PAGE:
My Say: The politics of demagoguery

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This article first appeared in Forum, The Edge Malaysia Weekly, on July 25 - 31, 2016.


The seemingly strange choices made in the UK and the US recently — Brexit and the rise of Donald Trump — signify something more profound than a voter’s misjudgement at the ballot box. At the core of the populist revolt is the unleashing of bottled-up resentment over the abandonment of exemplary leadership.

Britain’s landmark referendum saw a 52-48 split in favour of Brexit, the subsequent fall of several politicians and a new prime minister in Theresa May.

In the US, nary a day goes by without Trump hollering incendiary insults and yet he emerged as the Republican presidential nominee. Both ostensibly mature democracies — the UK and the US — are avidly expressing the conviction to break from the status quo.

Many have cited the Brexit vote and the ascent of Trump as proof that democracy does not work as well as it should. When the ruling class fails to address the people’s plight, there will be a political backlash. The irony is that in actualising their anger, the electorate merely exacerbate their initial predicament.

In Blaenau Gwent, Wales, which has the highest working class population in the UK, a stunning 62% voted in favour of leaving the European Union. Yet, numerous studies have shown that opting out of the EU will only worsen the economic malaise of the UK’s working class. The UK government predicts that Brexit will cause the British economy to contract between 3.8% and 7.5% by 2030.

In the US, a sizeable proportion of Trump’s supporters are white and from the working class, who lost their jobs due to automation in the manufacturing industry. Trump, in turn, promises to slash tax across all income levels. However, this magnanimous Trump-led tax policy will increase national debt by nearly 80% of gross domestic product by 2036 if no spending cuts are introduced.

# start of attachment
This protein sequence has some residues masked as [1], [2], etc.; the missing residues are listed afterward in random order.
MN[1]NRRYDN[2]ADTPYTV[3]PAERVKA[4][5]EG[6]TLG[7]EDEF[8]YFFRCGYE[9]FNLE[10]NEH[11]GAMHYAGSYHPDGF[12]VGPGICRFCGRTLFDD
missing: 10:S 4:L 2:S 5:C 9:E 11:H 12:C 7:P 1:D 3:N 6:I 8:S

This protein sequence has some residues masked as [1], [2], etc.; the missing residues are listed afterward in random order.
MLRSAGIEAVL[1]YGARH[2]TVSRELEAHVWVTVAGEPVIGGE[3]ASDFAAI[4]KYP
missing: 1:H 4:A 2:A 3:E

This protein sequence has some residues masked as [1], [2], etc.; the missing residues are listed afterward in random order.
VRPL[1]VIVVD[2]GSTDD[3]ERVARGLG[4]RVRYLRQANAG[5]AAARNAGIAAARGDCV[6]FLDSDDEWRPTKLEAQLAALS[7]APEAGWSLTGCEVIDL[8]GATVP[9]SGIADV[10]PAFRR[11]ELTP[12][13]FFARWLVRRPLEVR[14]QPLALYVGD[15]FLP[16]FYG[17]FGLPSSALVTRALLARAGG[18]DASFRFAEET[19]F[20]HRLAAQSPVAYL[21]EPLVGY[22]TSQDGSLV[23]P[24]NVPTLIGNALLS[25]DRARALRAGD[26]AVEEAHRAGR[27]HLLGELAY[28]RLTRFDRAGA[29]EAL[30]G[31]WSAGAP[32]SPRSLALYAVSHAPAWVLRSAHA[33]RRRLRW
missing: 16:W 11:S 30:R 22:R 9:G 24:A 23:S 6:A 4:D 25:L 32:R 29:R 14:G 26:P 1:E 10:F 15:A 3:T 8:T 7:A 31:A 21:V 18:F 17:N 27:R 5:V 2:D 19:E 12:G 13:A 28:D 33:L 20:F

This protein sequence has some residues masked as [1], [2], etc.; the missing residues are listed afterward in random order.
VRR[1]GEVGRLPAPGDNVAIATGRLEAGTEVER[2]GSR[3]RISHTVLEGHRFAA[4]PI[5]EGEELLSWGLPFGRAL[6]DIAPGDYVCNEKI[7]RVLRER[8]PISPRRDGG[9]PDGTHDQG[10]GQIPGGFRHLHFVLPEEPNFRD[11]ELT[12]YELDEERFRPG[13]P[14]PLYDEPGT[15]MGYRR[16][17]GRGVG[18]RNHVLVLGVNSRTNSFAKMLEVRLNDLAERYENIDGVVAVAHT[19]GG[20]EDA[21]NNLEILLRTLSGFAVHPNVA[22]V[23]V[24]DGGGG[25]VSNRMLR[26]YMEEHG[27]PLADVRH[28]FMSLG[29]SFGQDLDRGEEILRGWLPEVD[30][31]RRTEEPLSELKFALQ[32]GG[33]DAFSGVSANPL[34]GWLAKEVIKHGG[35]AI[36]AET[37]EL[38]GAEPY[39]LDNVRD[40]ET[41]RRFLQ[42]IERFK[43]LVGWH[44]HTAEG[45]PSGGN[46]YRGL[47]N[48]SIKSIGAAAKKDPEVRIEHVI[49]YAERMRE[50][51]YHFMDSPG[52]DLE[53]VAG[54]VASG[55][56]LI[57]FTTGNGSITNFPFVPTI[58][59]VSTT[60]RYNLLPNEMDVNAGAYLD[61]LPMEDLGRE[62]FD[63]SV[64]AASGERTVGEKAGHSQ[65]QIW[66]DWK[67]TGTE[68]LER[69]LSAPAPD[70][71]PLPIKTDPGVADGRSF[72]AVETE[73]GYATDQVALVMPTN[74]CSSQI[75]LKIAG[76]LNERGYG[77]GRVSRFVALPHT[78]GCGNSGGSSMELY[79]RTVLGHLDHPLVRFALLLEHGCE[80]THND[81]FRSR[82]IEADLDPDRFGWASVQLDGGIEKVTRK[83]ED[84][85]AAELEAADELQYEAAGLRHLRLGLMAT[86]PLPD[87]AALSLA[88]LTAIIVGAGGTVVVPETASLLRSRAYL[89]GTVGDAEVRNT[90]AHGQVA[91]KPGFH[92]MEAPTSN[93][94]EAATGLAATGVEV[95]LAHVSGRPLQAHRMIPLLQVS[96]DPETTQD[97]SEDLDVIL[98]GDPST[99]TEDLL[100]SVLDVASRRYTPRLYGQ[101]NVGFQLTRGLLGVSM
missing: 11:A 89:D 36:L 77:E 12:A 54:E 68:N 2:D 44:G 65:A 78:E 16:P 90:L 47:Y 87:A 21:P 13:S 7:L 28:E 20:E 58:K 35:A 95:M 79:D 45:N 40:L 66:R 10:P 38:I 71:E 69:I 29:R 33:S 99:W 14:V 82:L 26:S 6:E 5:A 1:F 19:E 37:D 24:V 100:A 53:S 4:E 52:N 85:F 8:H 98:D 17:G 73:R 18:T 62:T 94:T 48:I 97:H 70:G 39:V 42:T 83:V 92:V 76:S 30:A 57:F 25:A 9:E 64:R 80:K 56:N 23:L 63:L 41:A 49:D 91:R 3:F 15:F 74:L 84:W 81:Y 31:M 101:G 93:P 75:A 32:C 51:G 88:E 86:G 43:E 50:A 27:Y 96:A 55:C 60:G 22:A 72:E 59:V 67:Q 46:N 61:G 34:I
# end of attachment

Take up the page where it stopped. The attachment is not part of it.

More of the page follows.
Indeed, who could be blamed for likening the average wage earner’s support for Trump to shooting himself or herself in the foot? A debt ceiling spiralling out of control will affect economic growth, inducing the tragic inevitability — the retrenchment of workers and prohibitively high interest rates for consumers.

In Malaysia, the working class is also being backed into a corner by harsh economic policies. According to the National Budget 2016 Sentiment Survey, most respondents lamented the rising cost of living as their foremost concern. The Goods and Services Tax is a regressive tax that eats away at the wages of low-income earners disproportionately more than it does for high-income earners. All that has affected us — compounded by stagnating wages.

When the status quo backs other relevant stakeholders into a corner, caution is thrown to the wind as desperation sets in. Should the government fail to address this, a political backlash — and possibly unfavourable social upheavals — may take place. We need practical policies to uplift the masses from their economic plight and not rely on quick-fix solutions promised by demagogues, bringing about disastrous consequences.

Secondly, demagogues falsely inflate the protective instinct, veering towards jingoistic nationalism, trampling over the freedoms and rights predicated on inclusiveness.

In the run-up to the UK referendum, some from the “Vote Leave” camp relied intensively on anti-immigrant rhetoric, stoking racist and xenophobic fears. Tabloids cried out “Vote Leave: Murderers and terrorists from Turkey will head to UK” as Muslim-majority Turkey continues its bid to join the EU.

Additionally, staunch Brexit campaigner and former leader of the right-wing UK Independence Party (UKIP) Nigel Farage has been castigated for inciting racial hatred. For featuring an anti-migrant poster — non-white migrants and refugees in long queues — he was reported to the police.

Similarly, in the US, Trump shot to infamy with his totalitarian proposal to ban Muslims from entering the country. For his discriminatory proposal to build a 40ft-high wall separating the US and Mexico, he also drew much public ire.